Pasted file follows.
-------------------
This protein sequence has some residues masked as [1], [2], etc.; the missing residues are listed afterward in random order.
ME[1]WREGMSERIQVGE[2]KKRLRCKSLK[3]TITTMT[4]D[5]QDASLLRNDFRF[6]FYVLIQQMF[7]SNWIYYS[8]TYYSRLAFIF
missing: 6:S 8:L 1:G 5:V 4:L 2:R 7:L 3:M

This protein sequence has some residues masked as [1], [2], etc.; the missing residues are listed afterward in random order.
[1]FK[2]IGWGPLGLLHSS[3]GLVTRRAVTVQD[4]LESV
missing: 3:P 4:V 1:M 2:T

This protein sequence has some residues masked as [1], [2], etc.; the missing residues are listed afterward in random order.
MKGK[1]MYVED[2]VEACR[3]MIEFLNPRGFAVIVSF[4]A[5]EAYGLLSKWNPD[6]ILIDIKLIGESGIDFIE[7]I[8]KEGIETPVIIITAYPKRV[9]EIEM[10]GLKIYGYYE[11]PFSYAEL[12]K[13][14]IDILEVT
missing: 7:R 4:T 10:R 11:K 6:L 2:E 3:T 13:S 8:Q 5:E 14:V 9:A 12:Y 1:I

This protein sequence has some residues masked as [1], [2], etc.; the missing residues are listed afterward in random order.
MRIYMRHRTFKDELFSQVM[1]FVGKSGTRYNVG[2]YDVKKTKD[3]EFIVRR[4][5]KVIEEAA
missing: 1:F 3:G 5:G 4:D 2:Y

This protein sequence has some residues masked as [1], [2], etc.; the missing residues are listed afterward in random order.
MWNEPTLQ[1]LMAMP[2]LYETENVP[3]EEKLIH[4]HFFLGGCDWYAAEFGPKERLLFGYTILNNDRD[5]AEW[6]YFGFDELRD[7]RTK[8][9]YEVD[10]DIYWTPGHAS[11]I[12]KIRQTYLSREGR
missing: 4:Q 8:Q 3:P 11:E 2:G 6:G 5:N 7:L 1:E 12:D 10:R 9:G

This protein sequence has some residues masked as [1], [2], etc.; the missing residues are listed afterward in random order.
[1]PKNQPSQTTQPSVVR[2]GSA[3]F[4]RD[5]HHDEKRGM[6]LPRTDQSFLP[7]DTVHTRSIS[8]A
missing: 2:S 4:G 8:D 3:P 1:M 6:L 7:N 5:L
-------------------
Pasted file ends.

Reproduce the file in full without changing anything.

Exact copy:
This protein sequence has some residues masked as [1], [2], etc.; the missing residues are listed afterward in random order.
ME[1]WREGMSERIQVGE[2]KKRLRCKSLK[3]TITTMT[4]D[5]QDASLLRNDFRF[6]FYVLIQQMF[7]SNWIYYS[8]TYYSRLAFIF
missing: 6:S 8:L 1:G 5:V 4:L 2:R 7:L 3:M

This protein sequence has some residues masked as [1], [2], etc.; the missing residues are listed afterward in random order.
[1]FK[2]IGWGPLGLLHSS[3]GLVTRRAVTVQD[4]LESV
missing: 3:P 4:V 1:M 2:T

This protein sequence has some residues masked as [1], [2], etc.; the missing residues are listed afterward in random order.
MKGK[1]MYVED[2]VEACR[3]MIEFLNPRGFAVIVSF[4]A[5]EAYGLLSKWNPD[6]ILIDIKLIGESGIDFIE[7]I[8]KEGIETPVIIITAYPKRV[9]EIEM[10]GLKIYGYYE[11]PFSYAEL[12]K[13][14]IDILEVT
missing: 7:R 4:T 10:R 11:K 6:L 2:E 3:T 13:S 8:Q 5:E 14:V 9:A 12:Y 1:I

This protein sequence has some residues masked as [1], [2], etc.; the missing residues are listed afterward in random order.
MRIYMRHRTFKDELFSQVM[1]FVGKSGTRYNVG[2]YDVKKTKD[3]EFIVRR[4][5]KVIEEAA
missing: 1:F 3:G 5:G 4:D 2:Y

This protein sequence has some residues masked as [1], [2], etc.; the missing residues are listed afterward in random order.
MWNEPTLQ[1]LMAMP[2]LYETENVP[3]EEKLIH[4]HFFLGGCDWYAAEFGPKERLLFGYTILNNDRD[5]AEW[6]YFGFDELRD[7]RTK[8][9]YEVD[10]DIYWTPGHAS[11]I[12]KIRQTYLSREGR
missing: 4:Q 8:Q 3:P 11:E 2:G 6:G 5:N 7:L 1:E 12:D 10:R 9:G

This protein sequence has some residues masked as [1], [2], etc.; the missing residues are listed afterward in random order.
[1]PKNQPSQTTQPSVVR[2]GSA[3]F[4]RD[5]HHDEKRGM[6]LPRTDQSFLP[7]DTVHTRSIS[8]A
missing: 2:S 4:G 8:D 3:P 1:M 6:L 7:N 5:L